The Station 2 activity is again a simple measurement using kitchen scales or a top pan balance. The issues here are the precision provided by the scale itself, and the variation in reading position.

Stations 3, 4 and 5 present difficulty because of learning to use a micrometer. The values for the two pieces of wood should show relatively little variation, but the sponge should show wider variation because the material will compress easily, so it is more difficult to judge when the micrometer is at the correct position before trying to read the scale.

Station 6 uses a measuring cylinder or a jug to measure the volume of water in the container. The issues in this case are to do with the precision offered by the scale on the jug or the measuring cylinder and also how pupils read the scale. The single pebble may result in more variation, depending on the equipment and method used. Pupils will get even more variation if they try to measure just one small stone, but if they calculate an average value from using 10 stones together there should be less variation. (If you didn’t tell them to use all 10 stones, you could also ask how many stones they used for the measurement.)

Station 7 uses force measurements. You would expect the same object to give rise to identical readings when hung from identical force meters, but pupils should find one set of results skewed because the equipment was not zeroed. Dragging the object along the bench is likely to give a very odd set of results, because pupils will have different ideas of how fast to drag it and at what angle they should pull from: some photos would be very helpful here. It is also difficult to pull steadily and to read a scale that is moving, even if it isn’t also changing at the same time.

Examples of questions about all the results

  • Look at the results for (Station x): did everyone in your group agree on the value? If not, why was that?
  • Which station’s results showed the most variation? Why do you think that is?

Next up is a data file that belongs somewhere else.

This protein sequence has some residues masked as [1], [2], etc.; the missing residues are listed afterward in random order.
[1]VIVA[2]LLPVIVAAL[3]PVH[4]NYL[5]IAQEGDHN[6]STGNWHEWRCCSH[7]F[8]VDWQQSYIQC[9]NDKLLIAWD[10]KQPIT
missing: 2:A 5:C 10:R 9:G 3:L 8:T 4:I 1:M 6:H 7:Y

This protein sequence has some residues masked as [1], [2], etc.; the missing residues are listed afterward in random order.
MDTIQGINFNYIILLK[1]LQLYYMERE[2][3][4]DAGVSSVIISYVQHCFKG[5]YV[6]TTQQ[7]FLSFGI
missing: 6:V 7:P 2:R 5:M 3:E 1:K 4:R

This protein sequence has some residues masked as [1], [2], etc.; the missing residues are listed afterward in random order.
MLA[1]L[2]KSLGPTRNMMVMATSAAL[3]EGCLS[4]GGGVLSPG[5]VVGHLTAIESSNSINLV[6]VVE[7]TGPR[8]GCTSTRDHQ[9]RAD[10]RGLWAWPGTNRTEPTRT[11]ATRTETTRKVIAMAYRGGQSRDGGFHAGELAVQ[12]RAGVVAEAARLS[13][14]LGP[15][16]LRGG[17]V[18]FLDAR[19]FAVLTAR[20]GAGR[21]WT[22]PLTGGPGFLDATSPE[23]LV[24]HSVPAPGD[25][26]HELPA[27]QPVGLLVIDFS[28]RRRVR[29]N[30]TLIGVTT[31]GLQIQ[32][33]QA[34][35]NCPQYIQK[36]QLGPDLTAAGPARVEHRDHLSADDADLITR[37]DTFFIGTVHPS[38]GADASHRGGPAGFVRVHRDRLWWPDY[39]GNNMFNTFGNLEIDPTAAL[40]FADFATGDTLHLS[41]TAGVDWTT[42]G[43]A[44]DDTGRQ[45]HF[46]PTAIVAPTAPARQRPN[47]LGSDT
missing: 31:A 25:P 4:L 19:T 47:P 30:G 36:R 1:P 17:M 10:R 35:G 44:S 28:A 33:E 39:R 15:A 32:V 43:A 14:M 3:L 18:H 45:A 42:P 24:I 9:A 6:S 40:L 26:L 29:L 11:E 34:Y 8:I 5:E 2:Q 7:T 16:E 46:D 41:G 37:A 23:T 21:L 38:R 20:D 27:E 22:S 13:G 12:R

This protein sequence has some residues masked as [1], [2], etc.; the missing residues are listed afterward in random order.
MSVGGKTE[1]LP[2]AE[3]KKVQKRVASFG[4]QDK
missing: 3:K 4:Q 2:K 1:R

• Which quantity did you find it hardest to measure? Why/what made it difficult? Could you have improved your measurement still using this equipment? Could you have improved your measurement if you’d used different equipment?
  • Did any station’s results show a steady change in the value (getting smaller or larger as you went down the column)? If so, why do you think that happened?
  • Were any results different when you might have expected them to be the same? Why?
  • Which measurements were most/least precise? Explain why.
  • Which measurements were most/least accurate? Explain why.

Summary of precision, accuracy and variation for the teacher

Why do measurements vary?

  1. Variations caused by the equipment or by the way it is used:
    • The scale isn’t fine enough for the quantity you are trying to measure.
    • The equipment produces variations in the reading which aren’t due to actual changes in the quantity being measured.
    • The scale hasn’t been zeroed before taking measurements
    • The measurements are not being taken in controlled conditions (e.g. there are draughts, changing temperatures).
    • Incorrect technique ( e.g. not reading a scale from directly in front of the needle or indicator, or level with the scale marker).
    • Differences in technique/experimental method.
    • The equipment has been damaged.
  2. Variations in the quantity being measured:
    • There is natural variation in the quantity – there is no absolute, ‘true’ value, e.g. length of a leaf, diameter of a seed in the sense that if you chose another leaf or seed the value would be different, no matter how carefully you measured it.
    • The value changes with time because of a factor that hasn’t been considered in setting up the experiment (e.g. the length of a wire may change if the load is left on it, a previously desiccated object might show an increase in volume because it has absorbed water from its surroundings, another object might show a decrease in mass because of losing water to its surroundings, water fresh from the tap may be at a different temperature from water which has been standing in a room for an hour or more…).

‘Accurate’ or ‘precise?’

Accuracy is about how close a measurement is to an agreed true value for specified conditions. A measurement is said to be accurate if it is close to the true value.

Precision is about how closely a set of measurements agree. A set of measurements that gives tight cluster of values is more precise than one with a wide variation in values.

Resource 3: Questions to ask about measurement

Resource 5: Interesting facts about the earth